Tag Archives: Bradley Stevens

Bradley Stevens Paints Washington’s Interior

Like the rest of President Obama’s cabinet, Sally Jewell is gone.

But — at least in the Department of Interior’s Washington, DC office — she will never be forgotten.

That’s because her portrait now hangs there, alongside her 50 predecessors.

It’s a non-traditional painting. And it’s of “06880” interest because the artist is Staples Class of 1972 graduate Bradley Stevens.

A Wrecker basketball star (and rock guitarist) who earned both a BA and MFA from George Washington University in 1976, Stevens is one of America’s leading realist painters. His work — depicting Vernon Jordan, Allen Iverson, Felix Rohatyn, Senator Mark Warner, and dozens of other politicians, financiers, educators, judges and sports figures — hangs in the Smithsonian, US Capitol, State Department, Mount Vernon and Monticello.

Bradley Stevens, at work in his studio. (Photo/GW Magazine)

Bradley Stevens, at work in his studio. (Photo/GW Magazine)

His Sally Jewell commission came on the recommendation of collectors of his work in Seattle, who knew her. Her previous job was CEO of REI, based in that city.

Last April, Stevens met the secretary at Interior headquarters. Over the next 8 months, as he worked on the portrait, they met many times in his studio.

Stevens hiked with Jewell in the Cascades. “Luckily,” he says, the experienced outdoorswoman — who has climbed Antarctica’s highest peak — “chose a more moderate mountain.”

He posed her on the Manassas battlefield in Virginia — near Stevens’ home — at sunrise, to get the right light.

“It’s not your typical government portrait,” Stevens says. “The landscape plays a prominent role in the composition.”

But, he says, because as head of the National Park Service — and because of her love of the outdoors — he thought it was important to paint her in front of Mt. Rainier. It’s an iconic image of her home town, and she’s reached its summit 7 times.

Jewell — who as secretary helped expose underprivileged young people to the environment — asked Stevens to include Youth Conservation Corps volunteers on the trail behind her.

In the portrait, she wears silver tribal jewelry. That symbolizes her efforts to protect Native American sacred lands.

Sally Jewell's official portrait, by Bradley Stevens.

Sally Jewell’s official portrait, by Bradley Stevens.

The painting was unveiled at the Department of the Interior on January 13. There was a big ceremony, with many speakers.

Stevens says, “It was an honor to get to know Secretary Jewell. She is passionate and driven about her work protecting our nation’s lands.”

She is also “a humble and self-effacing public servant. It was never about attracting attention to herself. Her focus was solely on doing the right things for the environment. This experience restored my faith in government.”

President Trump has nominated Montana congressman Ryan Zinke to replace Jewell. A frequent voter against environmentalists on issues ranging from coal extraction to oil and gas drilling, he received a 3 percent rating from the League of Conservation Voters.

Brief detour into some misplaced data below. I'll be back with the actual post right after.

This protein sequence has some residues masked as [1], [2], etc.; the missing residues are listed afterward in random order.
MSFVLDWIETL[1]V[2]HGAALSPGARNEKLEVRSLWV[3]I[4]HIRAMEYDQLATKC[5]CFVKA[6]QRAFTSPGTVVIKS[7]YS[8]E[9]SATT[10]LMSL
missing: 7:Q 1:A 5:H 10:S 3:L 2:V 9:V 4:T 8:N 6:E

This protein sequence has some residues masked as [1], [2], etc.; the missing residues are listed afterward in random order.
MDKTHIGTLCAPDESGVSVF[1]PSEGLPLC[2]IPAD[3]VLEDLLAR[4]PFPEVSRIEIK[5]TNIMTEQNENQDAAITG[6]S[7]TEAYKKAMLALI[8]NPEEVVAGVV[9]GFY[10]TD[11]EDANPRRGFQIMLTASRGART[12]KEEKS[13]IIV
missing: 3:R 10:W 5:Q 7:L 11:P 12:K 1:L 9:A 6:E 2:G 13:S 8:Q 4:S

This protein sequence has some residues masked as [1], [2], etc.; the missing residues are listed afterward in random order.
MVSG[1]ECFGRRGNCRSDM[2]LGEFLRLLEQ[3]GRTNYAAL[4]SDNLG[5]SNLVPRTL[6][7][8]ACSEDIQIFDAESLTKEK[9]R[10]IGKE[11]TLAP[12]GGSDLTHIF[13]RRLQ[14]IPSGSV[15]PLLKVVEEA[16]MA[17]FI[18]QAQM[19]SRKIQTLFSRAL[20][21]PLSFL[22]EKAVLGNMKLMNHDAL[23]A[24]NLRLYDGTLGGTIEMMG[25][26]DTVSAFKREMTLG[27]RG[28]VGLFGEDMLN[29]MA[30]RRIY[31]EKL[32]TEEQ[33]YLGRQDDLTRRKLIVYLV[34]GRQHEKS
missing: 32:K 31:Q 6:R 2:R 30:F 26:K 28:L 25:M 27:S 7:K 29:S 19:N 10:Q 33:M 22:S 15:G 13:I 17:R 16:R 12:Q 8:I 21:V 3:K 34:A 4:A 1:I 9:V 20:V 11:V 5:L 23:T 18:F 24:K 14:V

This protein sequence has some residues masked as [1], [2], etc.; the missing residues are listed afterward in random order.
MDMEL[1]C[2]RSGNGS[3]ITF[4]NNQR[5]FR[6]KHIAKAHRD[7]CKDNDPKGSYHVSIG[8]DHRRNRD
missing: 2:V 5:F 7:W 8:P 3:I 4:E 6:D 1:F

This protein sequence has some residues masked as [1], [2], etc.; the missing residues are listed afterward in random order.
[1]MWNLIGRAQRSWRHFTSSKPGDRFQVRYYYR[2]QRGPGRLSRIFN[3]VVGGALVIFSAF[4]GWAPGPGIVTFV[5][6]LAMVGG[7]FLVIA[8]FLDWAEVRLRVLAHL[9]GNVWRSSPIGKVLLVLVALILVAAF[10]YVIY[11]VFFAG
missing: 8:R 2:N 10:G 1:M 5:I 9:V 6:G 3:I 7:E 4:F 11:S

Bradley Stevens: Portrait Artist, Basketball Player, Rock Star

In 2007, Brad Stevens met Hillary Clinton. Someday, he said, he’d paint her presidential portrait.

She roared with laughter. He was serious.

That’s just one anecdote in a long George Washington Magazine profile of the 1972 Staples High School graduate. He earned a BA from George Washington University in 1976, and an MFA from there 3 years later.

Bradley Stevens' depiction of Vernon Jordan hangs in the National Portrait Gallery. (Photo/GW Magazine)

Bradley Stevens’ depiction of Vernon Jordan hangs in the National Portrait Gallery. (Photo/GW Magazine)

Stevens is now one of America’s leading realist painters. His work — depicting Vernon Jordan, Allen Iverson, Felix Rohatyn, Senator Mark Warner, and dozens of other politicians, financiers, educators and judges — hangs in the Smithsonian, US Capitol, State Department, Mount Vernon and Monticello.

The GW story notes that Stevens has won praise “not just for his original portraiture and sanctioned copies of great works, but also for his landscapes and cityscapes. From the warmth of the sun to a face in the crowd and the visage of a president, he seems to find inspiration equally.”

Stevens says that his fascination with people-watching helps him “seize upon what makes someone special and different.”

The story describes the artist’s youth in Westport, where he inhabited 2 separate worlds: Staples basketball starter (he’s 6-5), and rock guitarist.

Bradley Stevens, at work in his studio. (Photo/GW Magazine)

Bradley Stevens, at work in his studio. (Photo/GW Magazine)

“I’m sure my hometown had an influence on my path toward the arts,” Stevens says. “It’s a culturally progressive place with many New York-based artists, illustrators, writers, actors, musicians and the like.”

At GW he played lead guitar in a comedy band, and received his 1st professional art commission: a caricature of George Washington himself dribbling a basketball on the court of the new Smith Center.

His early career included noted re-creations of the works of Degas, Monet, Manet and others. He’s been commissioned to reproduce famous works, including Gilbert Stuart’s famous full-length portrait of the 1st president (and university namesake).

Based now in Virginia, Stevens says that portrait painters “should have a certain lack of ego.” That’s because their work is entirely about the subject.

Portraits should link the present with the future, he says. Who knows? Maybe the future does include a presidential portrait, done by the talented Bradley Stevens.

(To read the entire story, click here. Hat tip to Jon Fraade.)

Bradley Stevens' mural of the Connecticut Compromise of 1787 hangs in the US Capitol. (Photo/GW Magazine)

Bradley Stevens’ mural of the Connecticut Compromise of 1787 hangs in the US Capitol. (Photo/GW Magazine)